Editor's Note: This version corrects the age of Mr. English.
Three Democrats are vying for a seat on Lucas County Common Pleas Court that will become available at the end of Judge Frederick McDonald’s term.
Assistant Lucas County Prosecutor Ian English, Lucas County Juvenile Magistrate Laura Restivo, and Toledo lawyer Richard Roberts are running for the Democratic nomination in the May 6 primary election.
Judge McDonald, 70, was barred from seeking re-election because of age restrictions for judicial candidates. He has been on the bench since 1987.
The winner of the Democratic primary will face the Republican nominee. Toledo lawyer Mark Davis, who ran unsuccessfully for Toledo Municipal Court in 2011, is running unopposed for the GOP nomination.
Mr. English, 44, is a lifelong resident of Toledo and graduate of Macomber-Whitney High School. He received his undergraduate and law degrees from the University of Toledo.
He ran unsuccessfully for municipal judge in 2009. He has the Lucas County Democratic Party’s endorsement.
Mr. English said he’s “developed a little reputation of being able to win cases that are difficult” from about 70 trials he’s handled since 2001.
“I’m the only person in this race that has spent the last 13 years coming in this building, fighting for families and victims, protecting our community from some of the worst people out there,” said Mr. English, who is married to Vallie Bowman-English, Toledo Municipal Clerk of Courts.
Though a full-time criminal prosecutor for most of his career, Mr. English was a civil bailiff for two judges in the courthouse before passing the bar. He had a civil practice early in his career, and he does some pro bono civil work on the side, with the permission of the prosecutor.
“I’m a student of the law, and I continuously read and update law myself on current cases and changes in Ohio law and federal court system,” Mr. English said.
Magistrate Restivo, 45, of Sylvania Township is the only candidate working as a judge now. She is a magistrate in the county’s juvenile court.
A graduate of Central Catholic High School, Magistrate Restivo also went to UT for her bachelor’s and law degrees. After college, she worked as a bailiff for Judge James Ray in juvenile court and in 1996, after passing the bar exam, became a magistrate.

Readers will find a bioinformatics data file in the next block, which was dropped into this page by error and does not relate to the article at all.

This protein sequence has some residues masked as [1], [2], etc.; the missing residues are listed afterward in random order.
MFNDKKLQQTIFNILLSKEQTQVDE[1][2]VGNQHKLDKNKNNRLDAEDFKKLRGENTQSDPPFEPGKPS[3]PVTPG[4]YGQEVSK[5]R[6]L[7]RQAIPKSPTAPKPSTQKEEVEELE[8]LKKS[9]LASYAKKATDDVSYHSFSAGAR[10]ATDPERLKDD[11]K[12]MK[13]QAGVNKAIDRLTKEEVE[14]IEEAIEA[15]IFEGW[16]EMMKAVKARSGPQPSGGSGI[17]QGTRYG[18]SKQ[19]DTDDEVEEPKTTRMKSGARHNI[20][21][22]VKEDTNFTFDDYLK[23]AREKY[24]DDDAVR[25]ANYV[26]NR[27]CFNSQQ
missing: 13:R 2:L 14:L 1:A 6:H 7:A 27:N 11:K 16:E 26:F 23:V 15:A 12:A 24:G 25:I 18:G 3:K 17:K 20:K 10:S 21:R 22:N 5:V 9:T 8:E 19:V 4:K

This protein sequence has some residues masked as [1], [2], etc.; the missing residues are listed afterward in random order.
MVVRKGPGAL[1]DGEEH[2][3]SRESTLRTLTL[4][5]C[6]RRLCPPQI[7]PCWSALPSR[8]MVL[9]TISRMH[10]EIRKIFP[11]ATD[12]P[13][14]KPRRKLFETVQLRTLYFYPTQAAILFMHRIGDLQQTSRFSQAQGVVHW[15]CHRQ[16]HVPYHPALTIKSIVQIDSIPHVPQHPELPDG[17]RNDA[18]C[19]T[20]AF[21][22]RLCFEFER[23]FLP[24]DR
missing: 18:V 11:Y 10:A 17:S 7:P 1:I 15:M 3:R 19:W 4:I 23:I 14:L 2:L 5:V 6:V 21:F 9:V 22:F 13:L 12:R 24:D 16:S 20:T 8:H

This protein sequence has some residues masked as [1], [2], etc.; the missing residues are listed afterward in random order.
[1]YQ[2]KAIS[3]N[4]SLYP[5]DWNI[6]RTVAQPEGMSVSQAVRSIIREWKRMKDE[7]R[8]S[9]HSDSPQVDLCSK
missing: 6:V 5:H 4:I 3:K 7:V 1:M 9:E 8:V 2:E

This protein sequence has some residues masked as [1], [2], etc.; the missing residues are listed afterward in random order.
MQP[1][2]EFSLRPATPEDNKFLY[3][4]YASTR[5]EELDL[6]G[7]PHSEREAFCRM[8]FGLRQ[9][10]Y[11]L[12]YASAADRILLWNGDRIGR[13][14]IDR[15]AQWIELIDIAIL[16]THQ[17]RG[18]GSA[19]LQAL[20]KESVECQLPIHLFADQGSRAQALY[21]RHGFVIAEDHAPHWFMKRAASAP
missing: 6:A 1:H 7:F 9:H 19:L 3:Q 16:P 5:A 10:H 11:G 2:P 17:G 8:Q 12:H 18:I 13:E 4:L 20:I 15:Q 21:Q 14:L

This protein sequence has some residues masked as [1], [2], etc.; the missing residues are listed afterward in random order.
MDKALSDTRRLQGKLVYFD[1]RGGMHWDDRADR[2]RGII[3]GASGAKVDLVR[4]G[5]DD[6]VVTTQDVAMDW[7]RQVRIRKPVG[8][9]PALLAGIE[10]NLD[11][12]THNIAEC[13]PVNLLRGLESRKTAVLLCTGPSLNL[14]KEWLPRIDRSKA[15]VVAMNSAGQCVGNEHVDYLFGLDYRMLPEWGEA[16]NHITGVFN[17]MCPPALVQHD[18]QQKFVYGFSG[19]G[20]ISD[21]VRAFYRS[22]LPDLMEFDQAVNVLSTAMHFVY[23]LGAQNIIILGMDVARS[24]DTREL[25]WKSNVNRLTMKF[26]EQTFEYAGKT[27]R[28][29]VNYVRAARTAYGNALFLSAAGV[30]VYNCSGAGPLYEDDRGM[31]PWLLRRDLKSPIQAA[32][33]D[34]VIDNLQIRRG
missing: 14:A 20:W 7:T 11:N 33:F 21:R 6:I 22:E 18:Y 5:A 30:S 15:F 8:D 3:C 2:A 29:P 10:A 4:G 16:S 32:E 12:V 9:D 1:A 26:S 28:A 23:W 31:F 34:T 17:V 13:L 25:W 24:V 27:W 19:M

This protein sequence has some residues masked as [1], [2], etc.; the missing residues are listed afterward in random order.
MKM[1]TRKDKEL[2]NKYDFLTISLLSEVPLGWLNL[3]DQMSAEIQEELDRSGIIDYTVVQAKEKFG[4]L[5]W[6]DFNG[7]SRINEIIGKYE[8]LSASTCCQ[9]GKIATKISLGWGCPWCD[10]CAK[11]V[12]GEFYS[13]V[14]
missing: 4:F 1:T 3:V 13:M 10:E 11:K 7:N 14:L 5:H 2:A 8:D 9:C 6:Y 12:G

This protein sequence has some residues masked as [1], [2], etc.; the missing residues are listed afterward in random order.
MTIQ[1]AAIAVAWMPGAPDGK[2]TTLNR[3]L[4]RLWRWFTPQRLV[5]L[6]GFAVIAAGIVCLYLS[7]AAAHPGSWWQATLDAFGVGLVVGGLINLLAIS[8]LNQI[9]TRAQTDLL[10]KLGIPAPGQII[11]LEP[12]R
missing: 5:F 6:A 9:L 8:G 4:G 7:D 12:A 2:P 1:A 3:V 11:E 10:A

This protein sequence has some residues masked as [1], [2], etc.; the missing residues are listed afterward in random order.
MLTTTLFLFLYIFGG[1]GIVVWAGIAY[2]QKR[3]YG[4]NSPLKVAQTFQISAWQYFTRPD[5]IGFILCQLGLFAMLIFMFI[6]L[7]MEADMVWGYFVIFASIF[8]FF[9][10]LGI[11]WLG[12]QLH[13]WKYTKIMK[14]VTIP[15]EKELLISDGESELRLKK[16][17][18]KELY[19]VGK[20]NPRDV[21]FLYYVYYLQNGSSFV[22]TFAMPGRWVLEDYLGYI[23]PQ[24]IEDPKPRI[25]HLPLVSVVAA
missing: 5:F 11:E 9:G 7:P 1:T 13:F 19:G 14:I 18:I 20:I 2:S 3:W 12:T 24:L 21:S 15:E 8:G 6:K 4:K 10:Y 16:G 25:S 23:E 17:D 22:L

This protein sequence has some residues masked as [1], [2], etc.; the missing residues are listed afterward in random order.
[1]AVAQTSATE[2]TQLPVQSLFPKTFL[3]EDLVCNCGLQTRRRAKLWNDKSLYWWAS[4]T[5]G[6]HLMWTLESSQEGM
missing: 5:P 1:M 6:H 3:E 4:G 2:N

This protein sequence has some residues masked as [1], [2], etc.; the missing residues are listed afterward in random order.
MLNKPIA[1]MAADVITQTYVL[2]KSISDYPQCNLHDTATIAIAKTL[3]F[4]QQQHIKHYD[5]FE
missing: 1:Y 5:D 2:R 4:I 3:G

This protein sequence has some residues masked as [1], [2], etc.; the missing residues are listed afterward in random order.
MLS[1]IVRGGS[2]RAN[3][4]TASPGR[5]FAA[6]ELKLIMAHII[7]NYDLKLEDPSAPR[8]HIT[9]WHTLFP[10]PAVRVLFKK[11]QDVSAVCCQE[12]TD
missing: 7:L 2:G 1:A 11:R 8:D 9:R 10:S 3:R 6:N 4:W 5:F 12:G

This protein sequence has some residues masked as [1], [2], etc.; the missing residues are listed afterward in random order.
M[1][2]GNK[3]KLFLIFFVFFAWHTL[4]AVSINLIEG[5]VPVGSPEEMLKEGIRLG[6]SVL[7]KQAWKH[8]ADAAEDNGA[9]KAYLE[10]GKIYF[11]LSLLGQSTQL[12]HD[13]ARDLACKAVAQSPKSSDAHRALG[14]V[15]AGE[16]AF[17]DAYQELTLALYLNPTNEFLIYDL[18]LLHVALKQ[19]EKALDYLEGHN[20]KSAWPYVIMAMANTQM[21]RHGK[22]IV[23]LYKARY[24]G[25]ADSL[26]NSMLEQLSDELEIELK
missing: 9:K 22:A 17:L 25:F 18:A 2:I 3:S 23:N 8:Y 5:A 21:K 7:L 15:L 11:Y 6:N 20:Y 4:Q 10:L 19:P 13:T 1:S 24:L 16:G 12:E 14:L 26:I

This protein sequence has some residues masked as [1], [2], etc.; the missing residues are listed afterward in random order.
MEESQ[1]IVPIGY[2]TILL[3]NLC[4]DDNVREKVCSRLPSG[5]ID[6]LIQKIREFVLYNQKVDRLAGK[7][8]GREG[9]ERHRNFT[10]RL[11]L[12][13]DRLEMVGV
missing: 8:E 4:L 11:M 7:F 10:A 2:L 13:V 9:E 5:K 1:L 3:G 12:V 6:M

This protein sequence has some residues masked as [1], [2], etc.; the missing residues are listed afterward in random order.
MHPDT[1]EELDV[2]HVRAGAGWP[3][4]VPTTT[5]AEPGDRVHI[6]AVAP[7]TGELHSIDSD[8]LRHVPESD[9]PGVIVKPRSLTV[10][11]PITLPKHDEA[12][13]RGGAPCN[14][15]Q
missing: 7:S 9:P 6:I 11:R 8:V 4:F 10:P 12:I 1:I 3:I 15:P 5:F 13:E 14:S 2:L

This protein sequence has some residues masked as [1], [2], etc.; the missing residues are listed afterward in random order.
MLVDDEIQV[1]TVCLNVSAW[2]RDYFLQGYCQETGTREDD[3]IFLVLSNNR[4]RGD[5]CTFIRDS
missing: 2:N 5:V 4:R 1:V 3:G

Magistrate Restivo handles criminal cases ranging from traffic violations to felonies.
“It’s been a very rewarding experience and an honor to work for the families,” she said.
She said she’s interested in reforms that are being discussed such as detention alternative initiatives and sentencing reforms “because we’ve been working on those in juvenile division for 10 years,” adding, “Those are passions that I would like to take with me from the juvenile to the general division,” she said.
Magistrate Restivo is making her first run for judge. However, in 2007 and in 2010 she put her name in for judicial appointments, along with Mr. English.
Her husband, lawyer Jim Restivo, was a nephew of the late Francis “Buddy” Restivo, a retired Common Pleas judge who died in 2013. She called her husband’s uncle “a fabulous man,” but said she’s running on her own accomplishments.
She said those include having served in 2004 on a statewide task force that made recommendations on pro se and indigent litigants.
“We made recommendations on how to make the courts more accessible for people that represent themselves or can’t afford lawyers, to make the courts more accessible,” Magistrate Restivo said. She was the only magistrate in Ohio to serve on that task force.
Mr. Roberts, 64, of Sylvania has been a lawyer 24 years, turning to the bar after his career as a Toledo police officer was cut short at 10 years when a defendant grabbed and twisted his head, aggravating a spinal condition and rendering him disabled.
He was decorated for heroism as a Sylvania Township volunteer firefighter in 1971 and in 1976 as a Toledo policeman. He also worked for the Lucas County Coroner’s Office as an investigator.
Mr. Roberts, who said his family goes back five generations in Sylvania, graduated from Sylvania High School, got his bachelor’s degree from the University of Toledo in 1984 and a law degree in 1988 from the same institution.
“I do mostly criminal work. I have a civil practice which makes me well rounded. I do domestic relations, juvenile work, civil and criminal,” Mr. Roberts said.
“I’ve got the most experience. On one side or the other, I’ve been doing this 42 years — civilian and criminal experience, a myriad of experience that nobody has,” Mr. Roberts said, adding that his police force training “has given me the ability to evaluate things and people very quickly.”
He’s running now, he said, “to give something back” to the community.
For the candidate with the least political experience, Mr. Roberts is out of the gate with the most aggressive publicity campaign to make himself known. He has a 30-second television ad running and plans to insert ads in area newspapers.
The race is one of two in the Lucas County court system with contested primaries. The other is an open seat on Lucas County Domestic Relations Court, which has drawn competition between Democrats John Coble and Jay Feldstein, and Republicans Joe Clarke and Lisa McGowan.
Early voting for the primary is at the Lucas County Board of Elections early vote center at 1946 N. 13th St. downtown, and voters can request an absentee voter.
Also on the ballot are a statewide bond issue question, a special election for Toledo City Council District 2, Democratic and Republican nominations for Lucas County commissioner, the 9th Congressional District Republican nomination, and the Republican nomination for 47th state House district.
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